5. Return the sauté pan with the porcini to a medium-high heat, then add the 350ml of pasta water and the reserved 75ml of porcini soaking liquid. Stir, and bring to a simmer. Once simmering, leave to bubble away for three minutes. Add half the Parmesan to the pan, stirring until it has melted before adding the rest. Lower the heat to medium, then stir in the cream, followed by the drained tagliatelle. Toss over the heat until the pasta and sauce have emulsified – about one-and-a-half minutes.
6. Remove from the heat and serve at once, finished with as much extra oil and Parmesan as your heart desires.
Chicken with pineapple and ‘nduja recipe
4 skin-on, bone-in chicken thighs, at room temperature
4 cloves of garlic, peeled and crushed with the side of a knife
1 medium onion, halved and very thinly sliced on a mandolin
½ large, extra-ripe pineapple, peeled (300g)
4 sweet tangerines (or 2 oranges), squeezed to get 100g juice
100g chicken bone broth, stock or water
2tbsp double cream
5g fresh coriander
1 lime, cut into wedges
For the ’Nduja and chipotle paste:
50g ’nduja paste/spread
2tbsp olive oil
2tsp tomato puree/paste
½tsp chipotle flakes
¾tsp fine salt
About 20 twists of freshly ground black pepper
1. Preheat the oven to 180°C fan/200°C.
2. Put all the ingredients for the paste into a large bowl and mix together. Add the chicken, garlic and three-quarters of the sliced onion and mix well so everything is coated evenly. Tip the onions and garlic into a 28cm ovenproof cast-iron skillet or similar-sized baking dish and spread out. Place the chicken thighs on top, skin side up and spaced apart.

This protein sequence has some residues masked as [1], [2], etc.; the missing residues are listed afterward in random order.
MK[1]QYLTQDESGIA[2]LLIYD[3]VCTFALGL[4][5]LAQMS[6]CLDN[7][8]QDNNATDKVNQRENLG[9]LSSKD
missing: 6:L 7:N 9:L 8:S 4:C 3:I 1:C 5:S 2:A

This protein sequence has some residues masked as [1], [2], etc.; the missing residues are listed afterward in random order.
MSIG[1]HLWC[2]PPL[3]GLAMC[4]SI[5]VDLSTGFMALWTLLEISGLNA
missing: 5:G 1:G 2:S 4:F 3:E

3. Cut the pineapple into four rounds, then cut each round into quarters, removing the hard core (you should have about 300g). Add the pineapple to the bowl with the remnants of the paste, mix to coat with whatever’s left there, then arrange the pineapple around the chicken.
4. Pour the tangerine juice around the chicken (don’t get the skin wet), then bake for 20 minutes. Remove from the oven and pour the stock or water into the pan around the chicken (again, don’t get the skin wet). Return to the oven for another 20–25 minutes, or until the chicken is cooked through and the skin is browned and crispy. If you have a blowtorch, use it to char the pineapple a little.
5. Drizzle the cream into the sauce. Toss the coriander and the remaining sliced onions together with a tiny bit of oil and salt and arrange on top. Serve from the pan, with the lime wedges alongside.
Whipped yoghurt with roasted strawberries and peanut fudge sauce recipe
For the roasted strawberries:
300g frozen strawberries, defrosted (frozen strawberries will produce a redder syrup, but you can use fresh strawberries – stalks removed and roughly chopped – just make sure they’re extra ripe)
50g caster sugar
2 cinnamon sticks, roughly broken
For the whipped yoghurt:
150g mascarpone, fridge-cold
200g yoghurt, fridge-cold
½tsp vanilla bean paste
1tbsp maple syrup
For the peanut fudge sauce:
50g smooth peanut butter (I use ManiLife)
1½tbsp cocoa powder
75g maple syrup
1tsp soy sauce (or tamari)
1. Preheat the oven to 200°C fan/220°C.
2. For the roasted strawberries, place all the ingredients in an ovenproof dish just big enough to fit the strawberries in a single layer. They should be snug, but not piled on top of each other. Bake for 20 minutes, stirring halfway. Set aside to cool.
3. Place the mascarpone, yoghurt, vanilla paste and maple syrup in a large bowl and whisk together until completely smooth. Keep the bowl in the fridge until ready to serve.
4. For the fudge sauce, whisk all the ingredients together in a small bowl until smooth. You may need to add more water or maple syrup, depending on the thickness of your peanut butter. You’re looking for a smooth, thick but pourable consistency.
5. In individual glasses, layer the chilled yoghurt with the warm strawberries and the fudge sauce and serve.
Mezcla: Recipes To Excite by Ixta Belfrage is published by Ebury Press. Photography by Yuki Sugiura. Available now.